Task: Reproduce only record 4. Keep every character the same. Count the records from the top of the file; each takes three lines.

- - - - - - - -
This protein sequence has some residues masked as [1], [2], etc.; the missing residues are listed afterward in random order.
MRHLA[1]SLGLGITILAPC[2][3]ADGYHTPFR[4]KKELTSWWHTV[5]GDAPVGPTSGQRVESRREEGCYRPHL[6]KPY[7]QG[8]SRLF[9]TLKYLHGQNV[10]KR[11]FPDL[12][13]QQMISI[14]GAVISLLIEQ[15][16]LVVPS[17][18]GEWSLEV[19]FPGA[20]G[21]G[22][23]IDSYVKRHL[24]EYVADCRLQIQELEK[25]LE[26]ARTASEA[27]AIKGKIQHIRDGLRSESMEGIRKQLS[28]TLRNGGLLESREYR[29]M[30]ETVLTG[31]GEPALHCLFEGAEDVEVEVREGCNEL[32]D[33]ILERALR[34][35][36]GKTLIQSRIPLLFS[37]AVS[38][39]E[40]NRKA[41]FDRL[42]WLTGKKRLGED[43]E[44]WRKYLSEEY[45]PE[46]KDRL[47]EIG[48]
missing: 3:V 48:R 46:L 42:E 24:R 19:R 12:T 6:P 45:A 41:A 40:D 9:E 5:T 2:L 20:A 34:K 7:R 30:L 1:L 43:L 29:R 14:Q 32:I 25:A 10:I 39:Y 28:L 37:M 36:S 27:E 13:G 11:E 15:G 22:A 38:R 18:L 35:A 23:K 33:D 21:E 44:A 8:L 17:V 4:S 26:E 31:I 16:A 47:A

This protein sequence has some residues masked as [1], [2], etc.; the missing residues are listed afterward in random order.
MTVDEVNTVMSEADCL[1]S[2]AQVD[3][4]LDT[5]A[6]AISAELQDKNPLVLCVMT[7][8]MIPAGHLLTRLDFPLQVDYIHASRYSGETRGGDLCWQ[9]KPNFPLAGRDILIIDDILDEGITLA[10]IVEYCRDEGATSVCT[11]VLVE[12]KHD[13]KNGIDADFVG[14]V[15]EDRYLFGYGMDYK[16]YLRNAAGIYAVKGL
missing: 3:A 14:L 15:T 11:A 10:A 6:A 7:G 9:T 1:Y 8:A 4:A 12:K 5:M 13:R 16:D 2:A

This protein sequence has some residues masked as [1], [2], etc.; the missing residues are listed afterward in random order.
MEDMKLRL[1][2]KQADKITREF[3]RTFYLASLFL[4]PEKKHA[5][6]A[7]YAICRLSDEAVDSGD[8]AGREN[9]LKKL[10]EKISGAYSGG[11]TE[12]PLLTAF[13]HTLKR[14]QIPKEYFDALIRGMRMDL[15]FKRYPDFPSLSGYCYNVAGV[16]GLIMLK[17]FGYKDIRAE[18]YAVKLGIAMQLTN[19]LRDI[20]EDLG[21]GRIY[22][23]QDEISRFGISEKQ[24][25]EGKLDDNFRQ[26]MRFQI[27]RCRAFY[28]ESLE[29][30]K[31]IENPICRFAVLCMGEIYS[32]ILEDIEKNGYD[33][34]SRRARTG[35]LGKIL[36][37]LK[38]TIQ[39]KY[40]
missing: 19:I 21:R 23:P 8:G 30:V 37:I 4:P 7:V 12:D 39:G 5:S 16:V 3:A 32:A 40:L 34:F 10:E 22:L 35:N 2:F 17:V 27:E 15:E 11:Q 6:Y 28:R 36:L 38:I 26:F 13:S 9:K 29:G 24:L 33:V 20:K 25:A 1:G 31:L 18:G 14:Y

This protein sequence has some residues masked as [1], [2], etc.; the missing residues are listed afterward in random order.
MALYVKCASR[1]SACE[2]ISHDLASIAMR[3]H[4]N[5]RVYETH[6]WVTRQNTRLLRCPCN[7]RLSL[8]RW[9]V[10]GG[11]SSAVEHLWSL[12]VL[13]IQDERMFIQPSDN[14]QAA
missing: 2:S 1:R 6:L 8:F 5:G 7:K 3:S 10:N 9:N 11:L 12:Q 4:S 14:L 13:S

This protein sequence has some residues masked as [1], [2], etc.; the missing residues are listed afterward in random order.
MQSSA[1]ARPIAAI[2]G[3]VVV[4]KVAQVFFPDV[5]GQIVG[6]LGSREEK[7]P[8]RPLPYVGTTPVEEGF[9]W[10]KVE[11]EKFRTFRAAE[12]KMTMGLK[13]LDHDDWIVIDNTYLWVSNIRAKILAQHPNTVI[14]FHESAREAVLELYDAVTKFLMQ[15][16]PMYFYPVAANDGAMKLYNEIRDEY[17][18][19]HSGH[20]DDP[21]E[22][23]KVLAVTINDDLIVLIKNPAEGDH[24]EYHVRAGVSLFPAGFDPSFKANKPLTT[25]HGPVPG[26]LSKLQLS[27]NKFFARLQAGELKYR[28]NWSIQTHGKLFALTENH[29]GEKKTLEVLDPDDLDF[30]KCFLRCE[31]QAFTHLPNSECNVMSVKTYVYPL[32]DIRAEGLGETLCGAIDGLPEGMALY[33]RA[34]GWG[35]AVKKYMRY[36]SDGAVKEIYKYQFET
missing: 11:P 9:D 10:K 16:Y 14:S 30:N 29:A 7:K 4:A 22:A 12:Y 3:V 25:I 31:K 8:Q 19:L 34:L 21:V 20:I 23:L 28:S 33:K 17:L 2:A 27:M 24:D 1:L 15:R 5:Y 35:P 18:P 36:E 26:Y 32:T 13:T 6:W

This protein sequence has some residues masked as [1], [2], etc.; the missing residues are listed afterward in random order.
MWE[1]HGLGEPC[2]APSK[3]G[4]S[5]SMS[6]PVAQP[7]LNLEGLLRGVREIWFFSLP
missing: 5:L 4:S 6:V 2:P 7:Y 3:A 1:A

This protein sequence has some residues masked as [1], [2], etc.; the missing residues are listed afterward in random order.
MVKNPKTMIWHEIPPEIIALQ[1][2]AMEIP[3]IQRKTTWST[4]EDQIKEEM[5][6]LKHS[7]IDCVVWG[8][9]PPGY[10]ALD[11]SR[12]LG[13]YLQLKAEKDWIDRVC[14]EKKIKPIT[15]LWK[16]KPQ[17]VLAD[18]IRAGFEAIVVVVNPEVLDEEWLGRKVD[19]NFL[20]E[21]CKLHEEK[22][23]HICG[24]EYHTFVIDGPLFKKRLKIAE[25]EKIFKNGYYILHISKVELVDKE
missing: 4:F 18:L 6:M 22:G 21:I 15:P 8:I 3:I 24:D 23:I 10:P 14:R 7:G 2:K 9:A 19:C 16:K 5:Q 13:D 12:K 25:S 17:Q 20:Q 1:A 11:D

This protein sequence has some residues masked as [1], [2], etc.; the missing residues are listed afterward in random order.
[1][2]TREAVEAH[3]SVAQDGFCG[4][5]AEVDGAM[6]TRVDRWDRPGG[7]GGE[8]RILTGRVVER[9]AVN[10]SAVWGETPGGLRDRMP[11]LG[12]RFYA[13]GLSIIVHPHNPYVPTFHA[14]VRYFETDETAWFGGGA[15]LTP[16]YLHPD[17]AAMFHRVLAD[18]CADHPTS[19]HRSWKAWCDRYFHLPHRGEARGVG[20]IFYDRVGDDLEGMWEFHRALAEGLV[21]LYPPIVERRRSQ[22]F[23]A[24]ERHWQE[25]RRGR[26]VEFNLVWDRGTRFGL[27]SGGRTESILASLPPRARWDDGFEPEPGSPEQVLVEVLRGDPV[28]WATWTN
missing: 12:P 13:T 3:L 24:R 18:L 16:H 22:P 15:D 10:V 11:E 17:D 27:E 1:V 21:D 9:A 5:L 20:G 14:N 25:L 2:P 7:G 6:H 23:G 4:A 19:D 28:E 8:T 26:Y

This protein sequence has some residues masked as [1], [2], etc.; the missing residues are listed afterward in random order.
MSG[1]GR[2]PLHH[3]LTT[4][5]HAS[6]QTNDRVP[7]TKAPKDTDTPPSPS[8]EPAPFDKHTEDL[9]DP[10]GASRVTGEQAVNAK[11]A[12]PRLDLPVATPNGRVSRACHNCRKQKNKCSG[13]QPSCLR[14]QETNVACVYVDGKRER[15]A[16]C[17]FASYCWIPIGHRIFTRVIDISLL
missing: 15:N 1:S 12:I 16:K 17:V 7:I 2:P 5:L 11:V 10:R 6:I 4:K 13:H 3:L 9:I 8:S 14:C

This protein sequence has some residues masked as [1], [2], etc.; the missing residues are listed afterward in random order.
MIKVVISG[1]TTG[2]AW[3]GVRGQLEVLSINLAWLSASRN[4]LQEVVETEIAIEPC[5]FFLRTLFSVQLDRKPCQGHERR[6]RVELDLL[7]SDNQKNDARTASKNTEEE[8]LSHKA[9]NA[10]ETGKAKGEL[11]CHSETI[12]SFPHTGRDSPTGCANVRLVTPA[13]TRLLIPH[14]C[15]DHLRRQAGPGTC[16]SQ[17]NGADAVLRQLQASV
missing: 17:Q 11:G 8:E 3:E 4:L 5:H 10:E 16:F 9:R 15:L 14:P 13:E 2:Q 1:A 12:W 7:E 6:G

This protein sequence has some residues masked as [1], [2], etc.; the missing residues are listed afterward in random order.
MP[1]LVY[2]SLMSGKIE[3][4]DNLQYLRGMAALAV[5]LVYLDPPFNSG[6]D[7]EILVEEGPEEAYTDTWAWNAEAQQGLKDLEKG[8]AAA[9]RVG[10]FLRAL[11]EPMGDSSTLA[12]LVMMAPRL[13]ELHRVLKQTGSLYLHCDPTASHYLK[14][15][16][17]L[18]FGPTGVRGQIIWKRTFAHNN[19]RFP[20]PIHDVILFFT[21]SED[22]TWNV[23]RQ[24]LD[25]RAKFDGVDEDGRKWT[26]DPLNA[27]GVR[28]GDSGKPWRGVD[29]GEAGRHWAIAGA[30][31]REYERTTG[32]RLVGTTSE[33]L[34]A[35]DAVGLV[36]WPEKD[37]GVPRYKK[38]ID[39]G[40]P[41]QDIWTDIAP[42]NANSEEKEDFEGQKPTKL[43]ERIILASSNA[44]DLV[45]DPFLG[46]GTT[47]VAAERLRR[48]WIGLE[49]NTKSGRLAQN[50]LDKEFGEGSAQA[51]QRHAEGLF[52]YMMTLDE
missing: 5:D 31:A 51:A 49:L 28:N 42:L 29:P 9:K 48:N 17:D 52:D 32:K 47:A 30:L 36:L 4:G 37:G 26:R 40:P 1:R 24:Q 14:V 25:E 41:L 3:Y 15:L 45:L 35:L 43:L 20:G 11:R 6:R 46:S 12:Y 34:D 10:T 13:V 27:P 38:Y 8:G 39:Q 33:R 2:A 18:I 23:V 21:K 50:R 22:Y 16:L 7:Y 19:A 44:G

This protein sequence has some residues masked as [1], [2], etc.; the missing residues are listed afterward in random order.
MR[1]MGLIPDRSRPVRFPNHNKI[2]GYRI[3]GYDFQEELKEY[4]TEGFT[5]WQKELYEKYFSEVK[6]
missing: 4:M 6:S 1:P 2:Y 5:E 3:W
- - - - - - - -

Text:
This protein sequence has some residues masked as [1], [2], etc.; the missing residues are listed afterward in random order.
MALYVKCASR[1]SACE[2]ISHDLASIAMR[3]H[4]N[5]RVYETH[6]WVTRQNTRLLRCPCN[7]RLSL[8]RW[9]V[10]GG[11]SSAVEHLWSL[12]VL[13]IQDERMFIQPSDN[14]QAA
missing: 2:S 1:R 6:L 8:F 5:G 7:K 3:S 10:N 9:N 11:L 12:Q 4:S 14:L 13:S